If you have no Bible, you can read these chapters online. Some people actually believe that Christians celebrate Christmas for the coming of Santa Claus. This may be in part due to the secular advetisements and commercials which highlight Santa and his reindeer, and all the tons of presents one could aspire to receive and many other secular ‘holiday’ ideas in which the Christ in Christmas seems to be pushed aside farther and farther.

But Jesus Christ’s birth is the true reason believers celebrate Christmas.

Four weeks before Christmas, parishioners in the Catholic Church celebrate Advent. Advent is a period of joyful preparation and waiting, and extends over the four Sundays before Christmas. The word ‘Advent’ comes from the Latin advenio, meaning “to come to” and refers to the coming of Christ. Advent is a joyful preparation of Christ’s birth at Christmas, but also a waiting, for the Christ in His Second Coming.  This year, Advent begins on the First Sunday of Advent,  December 3rd, followed by the Second Sunday on December 10th, Third Sunday on December 17th, and the Fourth Sunday on December 24th.

Rather than focusing on the secular display of Christmas, gift-giving or receiving, Christians celebrating during the 4 weeks of Advent open their hearts and minds to dwell on God. Advent is a time to slow down, to wait, and to notice. Isaiah tells us, ‘no ear can hear, no eye can see the wondrous deeds God has ready for us’ unless those ears and eyes are open to notice God’s presence in their lives.

Advent prepares us for the coming of God much as preparation for the coming of the Infant Jesus at Christmas. During Advent, believers try to take even ten minutes out of the day in silence to watch for signs of God’s presence in one’s life and share that presence with others.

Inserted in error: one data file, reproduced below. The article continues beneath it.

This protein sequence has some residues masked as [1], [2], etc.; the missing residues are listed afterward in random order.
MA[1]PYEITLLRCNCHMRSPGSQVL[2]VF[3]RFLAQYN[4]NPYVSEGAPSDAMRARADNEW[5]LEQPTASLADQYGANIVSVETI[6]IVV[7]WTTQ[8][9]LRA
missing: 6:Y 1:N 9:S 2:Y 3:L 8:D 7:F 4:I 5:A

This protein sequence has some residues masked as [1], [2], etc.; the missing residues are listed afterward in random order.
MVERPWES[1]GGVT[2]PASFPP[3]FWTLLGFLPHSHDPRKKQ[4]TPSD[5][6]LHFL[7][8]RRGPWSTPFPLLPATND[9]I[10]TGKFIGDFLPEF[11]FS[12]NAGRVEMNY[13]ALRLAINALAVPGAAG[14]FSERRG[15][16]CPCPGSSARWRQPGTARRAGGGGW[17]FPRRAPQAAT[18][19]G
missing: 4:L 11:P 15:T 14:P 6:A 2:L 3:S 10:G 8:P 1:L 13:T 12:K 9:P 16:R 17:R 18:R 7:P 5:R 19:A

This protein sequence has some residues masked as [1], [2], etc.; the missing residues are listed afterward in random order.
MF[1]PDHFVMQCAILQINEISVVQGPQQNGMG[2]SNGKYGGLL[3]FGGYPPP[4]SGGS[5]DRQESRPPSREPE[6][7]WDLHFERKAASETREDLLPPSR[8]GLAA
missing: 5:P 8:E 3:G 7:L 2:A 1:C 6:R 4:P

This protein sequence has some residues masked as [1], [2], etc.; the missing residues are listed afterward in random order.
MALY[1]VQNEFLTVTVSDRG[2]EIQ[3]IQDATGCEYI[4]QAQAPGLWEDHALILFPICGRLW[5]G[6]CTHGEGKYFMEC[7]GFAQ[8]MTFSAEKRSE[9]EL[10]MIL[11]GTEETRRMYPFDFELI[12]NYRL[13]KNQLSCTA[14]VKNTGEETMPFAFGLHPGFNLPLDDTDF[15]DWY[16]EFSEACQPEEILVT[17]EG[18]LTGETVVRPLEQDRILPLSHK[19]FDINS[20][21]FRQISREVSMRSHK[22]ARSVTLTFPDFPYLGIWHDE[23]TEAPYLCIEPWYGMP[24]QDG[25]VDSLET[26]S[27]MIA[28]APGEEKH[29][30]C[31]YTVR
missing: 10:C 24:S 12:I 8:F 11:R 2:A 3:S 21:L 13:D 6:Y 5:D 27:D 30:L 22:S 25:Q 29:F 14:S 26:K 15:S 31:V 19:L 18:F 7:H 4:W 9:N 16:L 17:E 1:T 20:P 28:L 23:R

The second week of Advent, we focus on transformation; God is calling us to renew our watch for Jesus’ Second Coming. We give thanks for His constant care and the changing events in our life. This second week, we embrace change by the baby born in Bethlehem who proclaims changes for mankind through his later ministry.

The third week of Advent calls us to be messengers of joy to each other, especially to the least among us. This is done through gatherings in faith sharing. This takes the focus off us, and turns to our brothers and sisters in need.

The fourth week of Advent we focus on the promises of God and pray for grace, trust and courage to respond more fully to God. This is done through Scripture sharing and reflection. We reflect on the Holy Family: Joseph, Mary and Baby Jesus, and how we can imitate them in our daily family life. [Ref: Quest Reflection Booklet]

Advent Calendars are primarily for the children. Kids love to count down the days until Christmas and this is precisely what the Advent calendar is. It is box like calendar that has a backing. The front has little perforated windows numbered 1 to 25. They are usually designated with religious images; and each window is opened each day starting with #1 on December first. Some calendars have chocolate surprises in them and others have religious pictures or sayings or small toy. December 24th usually has a picture of the creche and a surprise for the 25th.

Prepare your heart for Jesus, this coming Advent;  He is the reason for the season.

© Marie Coppola Revised 2017; some rights reserved.